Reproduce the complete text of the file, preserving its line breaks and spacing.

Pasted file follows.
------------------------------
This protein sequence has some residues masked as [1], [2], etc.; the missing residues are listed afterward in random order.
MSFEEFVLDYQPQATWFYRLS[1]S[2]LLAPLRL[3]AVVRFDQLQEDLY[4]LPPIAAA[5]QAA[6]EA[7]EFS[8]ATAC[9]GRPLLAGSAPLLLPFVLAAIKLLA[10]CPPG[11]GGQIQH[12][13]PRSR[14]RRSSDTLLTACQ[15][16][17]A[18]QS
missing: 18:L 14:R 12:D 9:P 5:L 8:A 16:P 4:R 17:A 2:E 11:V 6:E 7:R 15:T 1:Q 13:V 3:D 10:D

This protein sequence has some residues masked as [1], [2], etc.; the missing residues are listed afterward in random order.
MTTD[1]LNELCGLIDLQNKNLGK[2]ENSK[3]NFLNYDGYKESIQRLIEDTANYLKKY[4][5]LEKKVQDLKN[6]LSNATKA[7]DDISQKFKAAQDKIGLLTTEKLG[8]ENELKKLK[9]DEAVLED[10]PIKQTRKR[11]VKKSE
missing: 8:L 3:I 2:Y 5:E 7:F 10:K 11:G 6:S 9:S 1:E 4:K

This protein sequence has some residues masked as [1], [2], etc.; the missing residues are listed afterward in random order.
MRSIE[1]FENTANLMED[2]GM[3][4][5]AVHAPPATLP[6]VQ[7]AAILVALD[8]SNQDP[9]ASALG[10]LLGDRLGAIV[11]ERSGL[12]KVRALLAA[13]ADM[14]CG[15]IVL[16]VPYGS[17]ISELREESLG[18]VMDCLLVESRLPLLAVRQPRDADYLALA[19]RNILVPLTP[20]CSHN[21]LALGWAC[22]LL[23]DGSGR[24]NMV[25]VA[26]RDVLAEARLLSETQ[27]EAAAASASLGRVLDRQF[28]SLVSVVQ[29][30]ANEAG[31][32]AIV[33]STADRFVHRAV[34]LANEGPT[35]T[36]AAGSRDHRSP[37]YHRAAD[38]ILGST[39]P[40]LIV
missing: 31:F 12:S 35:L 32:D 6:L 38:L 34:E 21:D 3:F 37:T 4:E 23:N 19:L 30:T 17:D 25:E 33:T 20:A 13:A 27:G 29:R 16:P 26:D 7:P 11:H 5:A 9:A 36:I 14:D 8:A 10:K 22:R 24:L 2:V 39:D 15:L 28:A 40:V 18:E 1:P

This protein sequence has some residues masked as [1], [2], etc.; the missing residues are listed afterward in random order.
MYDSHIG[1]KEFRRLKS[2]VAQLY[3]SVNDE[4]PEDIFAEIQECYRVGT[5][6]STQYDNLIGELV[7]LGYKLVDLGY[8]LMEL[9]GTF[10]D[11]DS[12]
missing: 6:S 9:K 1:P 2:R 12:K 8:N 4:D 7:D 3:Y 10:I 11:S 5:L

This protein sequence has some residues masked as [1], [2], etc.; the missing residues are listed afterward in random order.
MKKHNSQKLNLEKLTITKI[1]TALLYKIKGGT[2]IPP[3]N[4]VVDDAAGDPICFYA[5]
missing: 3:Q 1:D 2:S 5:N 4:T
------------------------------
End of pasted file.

This protein sequence has some residues masked as [1], [2], etc.; the missing residues are listed afterward in random order.
MSFEEFVLDYQPQATWFYRLS[1]S[2]LLAPLRL[3]AVVRFDQLQEDLY[4]LPPIAAA[5]QAA[6]EA[7]EFS[8]ATAC[9]GRPLLAGSAPLLLPFVLAAIKLLA[10]CPPG[11]GGQIQH[12][13]PRSR[14]RRSSDTLLTACQ[15][16][17]A[18]QS
missing: 18:L 14:R 12:D 9:P 5:L 8:A 16:P 4:R 17:A 2:E 11:V 6:E 7:R 15:T 1:Q 13:V 3:D 10:D

This protein sequence has some residues masked as [1], [2], etc.; the missing residues are listed afterward in random order.
MTTD[1]LNELCGLIDLQNKNLGK[2]ENSK[3]NFLNYDGYKESIQRLIEDTANYLKKY[4][5]LEKKVQDLKN[6]LSNATKA[7]DDISQKFKAAQDKIGLLTTEKLG[8]ENELKKLK[9]DEAVLED[10]PIKQTRKR[11]VKKSE
missing: 8:L 3:I 2:Y 5:E 7:F 10:K 11:G 6:S 9:S 1:E 4:K

This protein sequence has some residues masked as [1], [2], etc.; the missing residues are listed afterward in random order.
MRSIE[1]FENTANLMED[2]GM[3][4][5]AVHAPPATLP[6]VQ[7]AAILVALD[8]SNQDP[9]ASALG[10]LLGDRLGAIV[11]ERSGL[12]KVRALLAA[13]ADM[14]CG[15]IVL[16]VPYGS[17]ISELREESLG[18]VMDCLLVESRLPLLAVRQPRDADYLALA[19]RNILVPLTP[20]CSHN[21]LALGWAC[22]LL[23]DGSGR[24]NMV[25]VA[26]RDVLAEARLLSETQ[27]EAAAASASLGRVLDRQF[28]SLVSVVQ[29][30]ANEAG[31][32]AIV[33]STADRFVHRAV[34]LANEGPT[35]T[36]AAGSRDHRSP[37]YHRAAD[38]ILGST[39]P[40]LIV
missing: 31:F 12:S 35:L 32:D 6:L 38:L 34:E 21:D 3:F 37:T 4:E 23:N 19:L 30:T 17:D 25:E 33:T 20:A 13:A 27:G 29:R 16:P 26:D 7:P 11:H 5:A 9:A 36:I 14:D 8:A 10:K 22:R 24:L 2:V 39:D 15:L 28:A 40:V 18:E 1:P

This protein sequence has some residues masked as [1], [2], etc.; the missing residues are listed afterward in random order.
MYDSHIG[1]KEFRRLKS[2]VAQLY[3]SVNDE[4]PEDIFAEIQECYRVGT[5][6]STQYDNLIGELV[7]LGYKLVDLGY[8]LMEL[9]GTF[10]D[11]DS[12]
missing: 6:S 9:K 1:P 2:R 12:K 8:N 4:D 7:D 3:Y 10:I 11:S 5:L

This protein sequence has some residues masked as [1], [2], etc.; the missing residues are listed afterward in random order.
MKKHNSQKLNLEKLTITKI[1]TALLYKIKGGT[2]IPP[3]N[4]VVDDAAGDPICFYA[5]
missing: 3:Q 1:D 2:S 5:N 4:T